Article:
EdoBEST teachers are 54% more likely to praise their students and motivate them to succeed. EdoBEST teachers spend more time at school, provide more feedback to pupils, and use praise liberally on many pupils, rather than concentrating solely on top performers. EdoBEST teachers are less likely to engage in corporal punishment since they have other creative motivation techniques.
EdoBEST pupils get nearly three-quarters of a year more math instruction and nearly two-thirds of a year more literacy instruction compared to pupils in traditional Edo state primary school.
Pupils under the EdoBEST programme more often follow directions, stay better focused, and work more diligently at tasks since they are supervised by equally attentive teachers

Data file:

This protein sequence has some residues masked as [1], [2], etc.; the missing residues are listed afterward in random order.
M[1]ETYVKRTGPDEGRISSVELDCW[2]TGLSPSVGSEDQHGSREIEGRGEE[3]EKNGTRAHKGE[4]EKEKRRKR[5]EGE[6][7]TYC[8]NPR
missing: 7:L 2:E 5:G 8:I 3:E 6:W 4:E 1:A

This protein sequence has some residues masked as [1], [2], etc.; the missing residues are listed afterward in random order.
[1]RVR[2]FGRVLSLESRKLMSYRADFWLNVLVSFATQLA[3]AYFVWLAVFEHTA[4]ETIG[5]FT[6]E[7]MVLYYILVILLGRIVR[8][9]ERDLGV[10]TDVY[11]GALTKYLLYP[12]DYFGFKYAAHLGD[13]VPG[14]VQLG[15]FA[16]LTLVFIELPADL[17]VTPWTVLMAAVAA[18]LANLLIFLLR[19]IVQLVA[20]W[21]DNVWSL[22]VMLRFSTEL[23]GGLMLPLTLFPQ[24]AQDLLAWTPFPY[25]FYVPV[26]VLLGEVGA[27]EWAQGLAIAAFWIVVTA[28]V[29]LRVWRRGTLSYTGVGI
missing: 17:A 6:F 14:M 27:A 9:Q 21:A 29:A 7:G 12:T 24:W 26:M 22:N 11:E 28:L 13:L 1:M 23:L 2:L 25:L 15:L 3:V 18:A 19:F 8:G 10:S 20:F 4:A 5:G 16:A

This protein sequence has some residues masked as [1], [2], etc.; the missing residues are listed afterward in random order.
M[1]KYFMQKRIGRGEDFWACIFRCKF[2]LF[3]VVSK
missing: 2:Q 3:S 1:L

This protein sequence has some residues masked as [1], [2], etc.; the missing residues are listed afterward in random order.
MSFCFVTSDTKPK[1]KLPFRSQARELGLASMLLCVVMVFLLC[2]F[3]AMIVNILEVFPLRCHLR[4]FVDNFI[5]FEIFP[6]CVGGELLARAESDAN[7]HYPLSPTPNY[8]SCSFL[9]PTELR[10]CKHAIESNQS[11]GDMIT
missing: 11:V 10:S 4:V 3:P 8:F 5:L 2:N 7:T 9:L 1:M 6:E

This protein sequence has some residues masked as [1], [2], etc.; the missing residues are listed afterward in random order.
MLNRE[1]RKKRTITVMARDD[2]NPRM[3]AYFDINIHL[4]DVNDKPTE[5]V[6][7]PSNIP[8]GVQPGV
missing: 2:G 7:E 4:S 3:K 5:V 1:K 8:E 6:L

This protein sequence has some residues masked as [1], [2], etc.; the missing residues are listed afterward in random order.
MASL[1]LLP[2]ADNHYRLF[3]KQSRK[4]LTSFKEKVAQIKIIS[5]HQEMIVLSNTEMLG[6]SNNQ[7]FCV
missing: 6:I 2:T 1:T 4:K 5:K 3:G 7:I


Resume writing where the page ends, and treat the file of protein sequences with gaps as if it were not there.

Increase in results driven almost entirely by girls who outperformed boys in EdoBEST and both boys and girls in traditional Edo state primary schools
In February 2019, the Edo state government commissioned a report called The EdoBEST Effect which was designed to look at learning gains in the first term of the EdoBEST programme. The study looked at 30 control schools, 30 intervention schools and considered Primary 3 and Primary 4 students.
The conclusion of the report was that there was a marked improvement in the learning outcomes of pupils in EdoBEST schools compared to their counterparts in control schools.
“The social, economic and security challenges confronting many African countries are linked to illiteracy and the absence of quality education for a majority of the population. Despite much talk and significant political and financial resources directed
towards education across Africa, the challenge remains across our continent due to a disjointed approach to system transformation.